Five Resources for Resume Success
Sometimes, when I’ve tried 10 times to re-word a sentence in a resume, or I sit down with a customer who has a less-than-ideal work history, the opening lines from the famous Beatles’ song come to mind:
“Help, I need somebody
Help, not just anybody
Help, you know I need someone
In the course of writing a resume or speaking with customers, we might encounter any number of problems that can cause great difficulty. In order to provide the best and most effective resume advice to customers, as well as produce great results, we should seek help from all available resources. These can come in the form of people, books, websites…anything that gives us advice and helps us to break the resume stalemate.
I store my resources in my “tool box,” and I can fix most resume problems by reaching in and pulling out something I can use.
Here’s a sneak peek for when you need some help and inspiration:
The Elements of Style by Strunk and White This resource lays the foundation for professional writing. Admittedly, not every page can be applied to resume writing, but it useful to ensure the writing in the resume is professional. This is not an exciting read, but it guides any writing and editing so the end result is as polished as possible.
Knock ‘em Dead: Secrets and Strategies for Success in an Uncertain World by Martin Yate Mr. Yate’s Knock ‘em Dead series of books cover topics like resume writing, interviewing and cover letter composition. The book I use is a condensed version in which he discusses different aspects of the job search. The one topic I revisit frequently provides detail on utilizing the job description to build a resume to match what the employer is looking for.
Dictionary/Thesaurus With the advance of technology, it is nearly impossible to misspell a word when typing a resume on the computer. The new value of these resources are that they help us vary our word choice to avoid clichés and repetitive phrases. We should always make sure we are using words correctly! I like to use a physical copy of a dictionary and thesaurus, but there are online versions that work just as well.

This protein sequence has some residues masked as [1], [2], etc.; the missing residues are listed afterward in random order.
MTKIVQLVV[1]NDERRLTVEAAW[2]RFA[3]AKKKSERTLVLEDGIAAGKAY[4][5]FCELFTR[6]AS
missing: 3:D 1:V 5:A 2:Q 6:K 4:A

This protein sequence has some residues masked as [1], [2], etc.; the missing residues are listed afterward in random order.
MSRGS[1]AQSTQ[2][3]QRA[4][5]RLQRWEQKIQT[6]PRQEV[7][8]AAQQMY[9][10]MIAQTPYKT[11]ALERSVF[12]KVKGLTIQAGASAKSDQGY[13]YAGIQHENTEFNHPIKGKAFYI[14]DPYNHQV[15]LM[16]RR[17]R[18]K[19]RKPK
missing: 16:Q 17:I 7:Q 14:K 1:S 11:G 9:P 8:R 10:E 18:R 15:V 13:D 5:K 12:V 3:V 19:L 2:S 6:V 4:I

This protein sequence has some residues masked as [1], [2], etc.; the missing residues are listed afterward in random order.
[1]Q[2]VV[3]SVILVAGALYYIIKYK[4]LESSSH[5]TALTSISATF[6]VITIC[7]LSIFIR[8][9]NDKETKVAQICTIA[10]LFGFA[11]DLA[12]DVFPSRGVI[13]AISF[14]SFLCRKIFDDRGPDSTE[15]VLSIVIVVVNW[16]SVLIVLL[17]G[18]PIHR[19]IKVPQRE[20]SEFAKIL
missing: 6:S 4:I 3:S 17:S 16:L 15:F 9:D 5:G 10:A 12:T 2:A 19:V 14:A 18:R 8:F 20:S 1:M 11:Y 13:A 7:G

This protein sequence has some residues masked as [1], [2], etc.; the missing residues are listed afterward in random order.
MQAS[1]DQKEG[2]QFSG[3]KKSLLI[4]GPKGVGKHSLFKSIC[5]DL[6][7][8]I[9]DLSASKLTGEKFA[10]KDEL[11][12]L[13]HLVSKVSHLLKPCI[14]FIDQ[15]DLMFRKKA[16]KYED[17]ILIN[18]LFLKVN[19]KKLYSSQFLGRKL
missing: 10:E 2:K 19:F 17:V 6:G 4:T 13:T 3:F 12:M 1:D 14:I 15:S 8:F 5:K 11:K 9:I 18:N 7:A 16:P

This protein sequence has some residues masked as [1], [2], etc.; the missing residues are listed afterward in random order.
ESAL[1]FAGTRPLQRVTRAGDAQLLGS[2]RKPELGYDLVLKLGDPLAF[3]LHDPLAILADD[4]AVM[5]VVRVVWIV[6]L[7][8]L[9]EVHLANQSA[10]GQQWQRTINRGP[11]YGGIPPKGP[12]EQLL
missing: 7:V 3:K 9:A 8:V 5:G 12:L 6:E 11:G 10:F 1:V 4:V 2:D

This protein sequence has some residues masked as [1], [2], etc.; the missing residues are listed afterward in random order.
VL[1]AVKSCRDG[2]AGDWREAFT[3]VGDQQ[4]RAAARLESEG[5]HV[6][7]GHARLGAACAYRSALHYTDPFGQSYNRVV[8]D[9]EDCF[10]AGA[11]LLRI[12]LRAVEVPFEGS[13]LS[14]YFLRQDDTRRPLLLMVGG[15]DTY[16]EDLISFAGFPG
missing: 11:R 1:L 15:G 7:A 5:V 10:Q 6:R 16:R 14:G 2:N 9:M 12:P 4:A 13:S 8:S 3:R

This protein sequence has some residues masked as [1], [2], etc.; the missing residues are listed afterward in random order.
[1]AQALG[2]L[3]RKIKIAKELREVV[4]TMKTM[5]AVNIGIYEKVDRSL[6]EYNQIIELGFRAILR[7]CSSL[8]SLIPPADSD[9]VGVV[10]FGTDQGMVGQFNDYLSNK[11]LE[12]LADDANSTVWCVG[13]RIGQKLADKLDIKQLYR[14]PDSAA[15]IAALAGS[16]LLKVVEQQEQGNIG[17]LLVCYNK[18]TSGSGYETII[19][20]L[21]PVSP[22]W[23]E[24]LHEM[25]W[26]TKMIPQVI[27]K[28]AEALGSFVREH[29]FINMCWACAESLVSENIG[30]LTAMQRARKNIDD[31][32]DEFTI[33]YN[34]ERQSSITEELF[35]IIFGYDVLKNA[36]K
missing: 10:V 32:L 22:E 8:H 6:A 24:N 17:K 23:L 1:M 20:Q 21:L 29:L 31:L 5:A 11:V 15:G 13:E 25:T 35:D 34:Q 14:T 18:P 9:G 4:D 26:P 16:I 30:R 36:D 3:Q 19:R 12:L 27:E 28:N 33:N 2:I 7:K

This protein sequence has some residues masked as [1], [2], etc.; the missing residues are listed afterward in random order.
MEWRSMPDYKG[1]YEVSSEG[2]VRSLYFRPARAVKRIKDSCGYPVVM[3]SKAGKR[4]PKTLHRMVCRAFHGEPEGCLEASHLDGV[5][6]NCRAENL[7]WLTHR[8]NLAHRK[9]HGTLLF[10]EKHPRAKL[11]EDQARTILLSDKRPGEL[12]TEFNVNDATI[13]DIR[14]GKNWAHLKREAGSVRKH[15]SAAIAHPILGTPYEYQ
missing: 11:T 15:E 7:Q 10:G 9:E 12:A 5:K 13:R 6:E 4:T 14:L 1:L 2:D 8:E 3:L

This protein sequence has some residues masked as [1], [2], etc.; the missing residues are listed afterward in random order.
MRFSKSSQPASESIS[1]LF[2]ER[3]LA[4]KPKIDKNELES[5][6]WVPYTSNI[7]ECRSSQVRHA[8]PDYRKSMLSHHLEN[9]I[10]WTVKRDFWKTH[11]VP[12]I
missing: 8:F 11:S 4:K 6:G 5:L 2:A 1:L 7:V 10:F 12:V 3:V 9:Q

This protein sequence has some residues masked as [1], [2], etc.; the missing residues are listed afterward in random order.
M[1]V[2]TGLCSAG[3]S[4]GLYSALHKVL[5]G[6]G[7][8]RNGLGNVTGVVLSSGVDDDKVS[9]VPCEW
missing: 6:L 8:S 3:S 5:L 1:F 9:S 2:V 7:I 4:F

O*NET Online The O*NET program is the nation's primary source of occupational information. It contains hundreds of standardized and occupation-specific descriptors. After holding a job for years, customers can still be at a loss for words when it comes to describing their job responsibilities. O*NET can stimulate their thinking to write a resume that gives employers a better picture of their professional experience and value. The website also has a set of valuable assessments for customers looking to find or change careers.
Carrealism.com This website has a lot of valuable career development, job search and interview advice content. It keeps me up to date on resume trends and provides me with new ideas for writing resumes.
Of course, there are thousands of other resources available for us to turn to. I use these because they have helped me tackle some challenging resumes, so I trust their advice. I’m constantly on the lookout for new resources. If you have a favorite you use, I’d love for you to email me at firstname.lastname@example.org.